Education and Training. I have mentored more than 25 Ph.D. (5 underrepresented in STEM), 5 postdocs, and near 60 undergraduates (ca. 25 underrepresented in STEM) in dye chemistry, photophysics, and nanotechnology such as for applications in cancer diagnostics and therapeutics. High school students working on projects related to this proposal were supported by Project SEED, the “Harlem Children’s Society”, and supplements to research grants to allow disadvantage students research experiences. I have been on Hunter’s NIH supported Research Centers at Minority Institutions (RCMI) internal advisory committee for more than a decade. Much of our integrated radiochemistry doctoral research at Hunter College focuses on biomedical applications in cancer. I am co-PI of an NSF IGERT radiochemistry training grant and the relevant aspects of this program include fundamental radiochemistry with applications to nuclear medicine. (1) Small molecular probes – synthesis and evaluation; (2) Nanotechnology – targeted radionuclides; and (3) Radioelements in the environment. Hunter has the only radiochemistry training program in the City University of New York, and is nationally recognized for its innovative approaches. This supported three of my doctoral students working in cancer. I am Chair of the Department of Chemistry at Hunter College, in which 16 faculty, 5 lecturers, and 10 staff serve over 8,000 students a year. Editorial boards: Analytical Chemistry Insights; E-Journal of Chemistry; Chemistry.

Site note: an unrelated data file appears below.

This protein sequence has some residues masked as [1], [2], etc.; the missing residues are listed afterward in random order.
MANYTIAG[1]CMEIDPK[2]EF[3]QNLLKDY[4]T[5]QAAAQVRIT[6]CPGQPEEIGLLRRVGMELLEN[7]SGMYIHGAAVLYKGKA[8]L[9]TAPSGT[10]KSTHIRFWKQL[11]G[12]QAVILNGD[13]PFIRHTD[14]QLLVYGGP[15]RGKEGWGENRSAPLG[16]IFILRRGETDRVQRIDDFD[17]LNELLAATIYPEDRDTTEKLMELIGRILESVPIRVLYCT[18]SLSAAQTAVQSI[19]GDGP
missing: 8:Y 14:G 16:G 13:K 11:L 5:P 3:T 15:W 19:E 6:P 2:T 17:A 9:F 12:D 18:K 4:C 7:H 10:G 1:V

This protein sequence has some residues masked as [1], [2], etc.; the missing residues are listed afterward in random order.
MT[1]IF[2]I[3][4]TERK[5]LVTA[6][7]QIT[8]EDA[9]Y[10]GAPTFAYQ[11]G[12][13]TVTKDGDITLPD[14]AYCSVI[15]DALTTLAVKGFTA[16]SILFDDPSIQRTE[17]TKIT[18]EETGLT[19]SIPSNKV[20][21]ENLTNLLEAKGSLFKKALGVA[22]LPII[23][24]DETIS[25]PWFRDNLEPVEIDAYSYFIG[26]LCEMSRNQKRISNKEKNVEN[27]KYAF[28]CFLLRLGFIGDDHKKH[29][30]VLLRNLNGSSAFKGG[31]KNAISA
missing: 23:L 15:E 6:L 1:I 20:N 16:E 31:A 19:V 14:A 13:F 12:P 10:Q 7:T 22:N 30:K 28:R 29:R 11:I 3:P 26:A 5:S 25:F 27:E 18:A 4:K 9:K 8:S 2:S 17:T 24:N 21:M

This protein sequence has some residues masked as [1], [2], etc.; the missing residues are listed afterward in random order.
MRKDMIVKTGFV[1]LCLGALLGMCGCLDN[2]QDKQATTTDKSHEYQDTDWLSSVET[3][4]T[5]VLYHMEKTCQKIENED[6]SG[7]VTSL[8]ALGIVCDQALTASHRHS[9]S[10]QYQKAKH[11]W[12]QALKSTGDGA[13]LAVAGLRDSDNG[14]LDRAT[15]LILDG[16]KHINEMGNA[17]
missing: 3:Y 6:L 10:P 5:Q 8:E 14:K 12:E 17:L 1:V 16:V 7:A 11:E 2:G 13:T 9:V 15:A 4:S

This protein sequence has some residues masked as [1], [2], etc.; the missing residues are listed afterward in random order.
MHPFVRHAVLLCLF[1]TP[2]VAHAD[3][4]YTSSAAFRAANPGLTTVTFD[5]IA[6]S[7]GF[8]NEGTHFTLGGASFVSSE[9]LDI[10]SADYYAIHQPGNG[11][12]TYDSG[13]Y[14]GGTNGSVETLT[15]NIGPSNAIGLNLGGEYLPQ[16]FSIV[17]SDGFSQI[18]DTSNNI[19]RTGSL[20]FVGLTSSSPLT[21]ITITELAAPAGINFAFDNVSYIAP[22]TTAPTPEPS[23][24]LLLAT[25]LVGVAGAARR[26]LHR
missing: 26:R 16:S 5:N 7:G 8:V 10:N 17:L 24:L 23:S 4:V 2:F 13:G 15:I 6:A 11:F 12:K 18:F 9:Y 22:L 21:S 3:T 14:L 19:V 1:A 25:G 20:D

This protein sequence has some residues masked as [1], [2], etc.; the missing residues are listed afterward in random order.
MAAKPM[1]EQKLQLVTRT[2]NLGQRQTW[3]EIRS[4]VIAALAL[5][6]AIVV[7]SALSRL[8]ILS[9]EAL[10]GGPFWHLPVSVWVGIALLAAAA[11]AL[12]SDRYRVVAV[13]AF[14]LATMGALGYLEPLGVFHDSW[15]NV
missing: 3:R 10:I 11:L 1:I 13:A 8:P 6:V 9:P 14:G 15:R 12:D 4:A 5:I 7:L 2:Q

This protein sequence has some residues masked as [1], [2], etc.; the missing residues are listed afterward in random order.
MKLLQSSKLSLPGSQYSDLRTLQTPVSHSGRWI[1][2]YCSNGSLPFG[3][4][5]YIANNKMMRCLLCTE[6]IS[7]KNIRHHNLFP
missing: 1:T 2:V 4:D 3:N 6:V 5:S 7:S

Research, the lab focuses on the applications of porphyrinoid dyes, nanophotonic materials, and science education. Interrelated projects include using these dyes for: (a) photodynamic therapeutic, (b) robust chelators for radio nuclides for diagnostics and therapies, (c) developing photonic sensors and contrast agents for biomedical applications, (d) developing a fundamental understanding of the photophysical properties of these dyes in relation to chemical structure, (e) developing and exploiting ‘click’ type chemical modifications of these dyes to append bio-targeting and other functional groups. Interestingly, appending different moieties to the exocyclic positions of the dyes make the suitable for solar energy harvesting. Major Reviews of our work relevant to the current application are below. Of particular interest are cancers with significant disparities in prognosis and outcomes: specifically head and neck and breast cancer.